Turkey to Face Big Challenges Due to Recession

Published March 24th, 2019 - 10:52 GMT
Worryingly for Ankara, industrial output fell 6.4% and there are signs of more falls in the months ahead. (Shutterstock)
Worryingly for Ankara, industrial output fell 6.4% and there are signs of more falls in the months ahead. (Shutterstock)
Turkey’s economy has been declared in recession — defined as two consecutive quarters of contraction — for the first time since the global financial crisis of 2008.

Turkey’s GDP was said to register a contraction of 2.4% in the first quarter of 2019, following a 3% decrease in the final quarter of 2018.

There have been warning signs the past few years about the state of Turkey’s economy. A series of government efforts to stimulate the economy following the 2016 coup attempt is said to have overheated the economy.

The biggest challenge, however, has been trying to calm volatility in markets where investor confidence slumped as the Turkish lira depreciated to all-time lows. The past year has seen the Turkish lira lose approximately one-third of its value against the US dollar.

Political strains with the United States have not helped Turkey, which was widely regarded for its economic performance over the past decade.

In August 2018, US President Donald Trump doubled tariffs on Turkish steel and aluminium imports amid a diplomatic stand-off over the detention of American pastor Andrew Brunson. In January, Trump threatened to economically devastate Turkey if it sent its military into Syria after Kurdish militias that have been erstwhile allies of the United States against the Islamic State.

With mayoral and municipal elections on March 31, bad news about the economy will be unhelpful for Turkish President Recep Tayyip Erdogan and his ruling Justice and Development Party (AKP). Their dominance in the domestic political arena has hinged on delivering strong economic growth and rapid infrastructure development.

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Turkish Finance Minister Berat Albayrak has said the worst of the economic crisis is over. That may be true but it doesn’t necessarily mean the crisis is over.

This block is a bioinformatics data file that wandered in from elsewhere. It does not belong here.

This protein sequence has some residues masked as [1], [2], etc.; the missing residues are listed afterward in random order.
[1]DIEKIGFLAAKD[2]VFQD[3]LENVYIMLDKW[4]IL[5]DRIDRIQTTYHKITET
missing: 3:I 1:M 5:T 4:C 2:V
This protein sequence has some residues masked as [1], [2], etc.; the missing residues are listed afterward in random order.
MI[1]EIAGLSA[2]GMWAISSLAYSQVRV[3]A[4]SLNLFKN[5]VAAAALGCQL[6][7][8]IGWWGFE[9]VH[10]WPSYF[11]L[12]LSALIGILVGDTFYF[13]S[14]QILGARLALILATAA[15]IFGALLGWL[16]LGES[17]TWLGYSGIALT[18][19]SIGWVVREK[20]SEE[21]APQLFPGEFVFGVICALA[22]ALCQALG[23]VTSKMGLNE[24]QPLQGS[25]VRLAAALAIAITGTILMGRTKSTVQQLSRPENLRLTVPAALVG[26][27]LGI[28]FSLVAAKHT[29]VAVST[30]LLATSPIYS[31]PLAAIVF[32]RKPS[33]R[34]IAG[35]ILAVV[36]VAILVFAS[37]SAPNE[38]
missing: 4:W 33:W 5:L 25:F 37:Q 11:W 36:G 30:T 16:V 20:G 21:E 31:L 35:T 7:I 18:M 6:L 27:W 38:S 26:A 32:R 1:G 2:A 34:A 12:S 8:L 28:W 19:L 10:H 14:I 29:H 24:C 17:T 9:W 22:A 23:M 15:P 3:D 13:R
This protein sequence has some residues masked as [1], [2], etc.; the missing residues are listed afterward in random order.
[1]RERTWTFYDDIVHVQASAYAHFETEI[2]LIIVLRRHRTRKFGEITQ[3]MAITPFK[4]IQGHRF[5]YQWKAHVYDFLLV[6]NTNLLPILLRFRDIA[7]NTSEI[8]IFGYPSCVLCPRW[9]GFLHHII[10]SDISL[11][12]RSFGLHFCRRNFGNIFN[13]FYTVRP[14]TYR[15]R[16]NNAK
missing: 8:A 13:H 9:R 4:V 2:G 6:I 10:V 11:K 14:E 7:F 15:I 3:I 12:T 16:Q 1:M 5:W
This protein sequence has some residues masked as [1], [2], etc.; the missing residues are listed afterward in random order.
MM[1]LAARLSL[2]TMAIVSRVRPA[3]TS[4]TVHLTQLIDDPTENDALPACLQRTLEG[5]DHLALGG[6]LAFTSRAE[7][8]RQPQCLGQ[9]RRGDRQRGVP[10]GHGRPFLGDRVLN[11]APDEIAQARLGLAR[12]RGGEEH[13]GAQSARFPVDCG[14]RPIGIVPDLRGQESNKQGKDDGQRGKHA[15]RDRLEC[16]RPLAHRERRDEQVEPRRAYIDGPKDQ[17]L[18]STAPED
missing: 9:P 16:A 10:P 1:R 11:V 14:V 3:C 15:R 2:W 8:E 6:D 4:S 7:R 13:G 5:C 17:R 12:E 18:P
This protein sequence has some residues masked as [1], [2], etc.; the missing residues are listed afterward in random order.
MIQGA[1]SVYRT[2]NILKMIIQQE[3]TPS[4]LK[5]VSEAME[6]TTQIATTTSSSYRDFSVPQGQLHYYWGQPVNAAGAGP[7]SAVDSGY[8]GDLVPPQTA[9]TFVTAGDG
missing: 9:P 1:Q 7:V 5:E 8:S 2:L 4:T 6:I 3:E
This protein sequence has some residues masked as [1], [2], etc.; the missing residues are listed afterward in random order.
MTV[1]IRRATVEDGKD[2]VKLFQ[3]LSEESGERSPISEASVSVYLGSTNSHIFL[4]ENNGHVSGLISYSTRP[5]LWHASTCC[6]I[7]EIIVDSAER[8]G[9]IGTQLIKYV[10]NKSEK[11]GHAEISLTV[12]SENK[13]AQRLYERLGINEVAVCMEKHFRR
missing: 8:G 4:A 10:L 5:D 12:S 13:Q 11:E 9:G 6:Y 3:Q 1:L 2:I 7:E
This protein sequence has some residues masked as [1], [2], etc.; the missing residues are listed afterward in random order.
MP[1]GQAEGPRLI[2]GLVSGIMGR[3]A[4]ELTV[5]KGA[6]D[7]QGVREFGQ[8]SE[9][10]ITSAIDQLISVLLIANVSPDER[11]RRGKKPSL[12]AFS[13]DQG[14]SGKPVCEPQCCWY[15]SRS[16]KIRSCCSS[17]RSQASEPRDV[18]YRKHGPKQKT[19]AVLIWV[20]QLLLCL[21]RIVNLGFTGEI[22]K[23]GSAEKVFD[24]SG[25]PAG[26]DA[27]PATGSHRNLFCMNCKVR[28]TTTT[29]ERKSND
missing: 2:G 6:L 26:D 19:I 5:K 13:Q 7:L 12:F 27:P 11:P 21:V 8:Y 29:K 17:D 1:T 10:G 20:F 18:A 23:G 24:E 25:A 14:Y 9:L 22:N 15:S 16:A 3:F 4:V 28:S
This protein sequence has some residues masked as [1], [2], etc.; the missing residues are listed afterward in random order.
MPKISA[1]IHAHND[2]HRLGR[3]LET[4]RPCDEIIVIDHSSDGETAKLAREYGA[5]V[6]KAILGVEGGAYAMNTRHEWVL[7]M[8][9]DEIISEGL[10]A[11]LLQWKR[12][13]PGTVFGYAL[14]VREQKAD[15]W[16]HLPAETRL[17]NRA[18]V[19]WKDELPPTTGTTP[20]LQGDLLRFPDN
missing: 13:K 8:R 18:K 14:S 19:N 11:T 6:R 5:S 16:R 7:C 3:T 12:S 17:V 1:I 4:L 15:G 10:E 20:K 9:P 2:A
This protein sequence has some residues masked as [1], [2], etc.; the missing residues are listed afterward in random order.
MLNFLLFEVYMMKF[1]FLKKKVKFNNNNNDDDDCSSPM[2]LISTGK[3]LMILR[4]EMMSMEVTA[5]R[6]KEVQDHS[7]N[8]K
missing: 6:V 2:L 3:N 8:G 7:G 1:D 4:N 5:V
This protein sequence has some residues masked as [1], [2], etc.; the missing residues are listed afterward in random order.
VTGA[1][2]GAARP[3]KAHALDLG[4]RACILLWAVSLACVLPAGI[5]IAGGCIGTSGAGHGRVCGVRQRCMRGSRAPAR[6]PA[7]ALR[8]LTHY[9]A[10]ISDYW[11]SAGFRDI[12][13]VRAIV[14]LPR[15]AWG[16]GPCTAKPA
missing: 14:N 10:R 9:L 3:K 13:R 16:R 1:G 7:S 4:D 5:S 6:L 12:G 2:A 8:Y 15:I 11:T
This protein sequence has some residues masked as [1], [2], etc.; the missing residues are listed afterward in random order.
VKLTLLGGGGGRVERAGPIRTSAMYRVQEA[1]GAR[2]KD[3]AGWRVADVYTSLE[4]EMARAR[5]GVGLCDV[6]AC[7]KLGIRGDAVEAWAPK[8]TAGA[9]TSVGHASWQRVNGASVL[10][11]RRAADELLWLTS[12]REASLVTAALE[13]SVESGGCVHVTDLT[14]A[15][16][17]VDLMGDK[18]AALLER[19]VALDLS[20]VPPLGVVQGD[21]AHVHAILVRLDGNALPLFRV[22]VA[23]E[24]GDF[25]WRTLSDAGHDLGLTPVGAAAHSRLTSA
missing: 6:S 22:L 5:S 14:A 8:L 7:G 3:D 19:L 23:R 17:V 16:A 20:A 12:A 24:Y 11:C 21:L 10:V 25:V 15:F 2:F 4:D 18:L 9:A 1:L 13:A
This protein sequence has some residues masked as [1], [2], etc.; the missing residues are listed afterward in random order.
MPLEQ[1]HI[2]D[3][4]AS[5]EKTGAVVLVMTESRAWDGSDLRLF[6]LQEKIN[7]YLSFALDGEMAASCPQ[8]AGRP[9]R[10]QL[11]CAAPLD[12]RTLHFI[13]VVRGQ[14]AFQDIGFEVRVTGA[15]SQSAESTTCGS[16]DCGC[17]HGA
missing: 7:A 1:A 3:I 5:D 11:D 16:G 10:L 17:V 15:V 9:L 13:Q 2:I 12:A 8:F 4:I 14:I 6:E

Turkey registered 2.6% GDP growth in 2018 despite a contraction in the year’s final quarter. However, that reflected a sharp downturn against the 7.4% growth achieved in 2017.

The Organisation for Economic Co-operation and Development said economic contraction will persist this year in Turkey with a rebound expected in 2020. Such assessments indicate the difficult scenario that Turkey finds itself in, which is unprecedented in the Erdogan era.

The lira’s plummeting value has hurt industrial confidence and triggered record-breaking inflation, which hit a 15-year high in October 2018 when it touched 25%. The Central Bank of Turkey has aimed to calm volatility and get a grip on inflation through monetary controls, with benchmark interest rates reaching 24% last September.

Those moves have come at the cost of dampening subdued consumer spending and also hit the corporate sector — much of whose debt is foreign currency-denominated — at the worst time.

Bank lending has plunged and housing finance dived 81% in November. Recent figures indicate construction shrunk 8.7% as a contributor to GDP year on year, signalling a cooling of the building boom of recent years.

Worryingly for Ankara, industrial output fell 6.4% and there are signs of more falls in the months ahead. A depreciated lira has given Turkish exports, which have risen 5%, a slight boost but domestic consumption is falling.

With imports becoming more expensive — so far this year they may have fallen as much as one-quarter — Turkey’s current account deficit has improved but softening demand could be an indicator that industrial output is heading the wrong way.

Erdogan’s AKP is expected to maintain its grip on power in the upcoming elections, although voters in urban centres could be more motivated than in recent years to try alternatives.

The implications of Turkey’s ongoing and impending economic woes, however, go beyond the local elections. Erdogan’s narrative of Turkey being under economic attack from detractors in the shadows is a persuasive argument for much of his support base but the months ahead will see added pressures on Turkey’s economy, drawing attention to its ties with key trading partners.

The diplomatic reset between Europe and Turkey needs more time to repair damage caused by both sides. The European Parliament voted to suspend accession talks with Turkey following a human rights and rule of law report critical of Ankara, potentially undoing some confidence-rebuilding recently undertaken.

Additionally, Turkey’s options in Syria and how to approach its dilemma over Syrian-Kurdish militias, its purchase of Russia’s S-400 air defence systems and the related blocking of the F-35 aircraft deliveries to the Turkish Air Force mean there may be more political storms and stand-offs ahead that could lower international confidence and delay Turkey’s economic turnaround.

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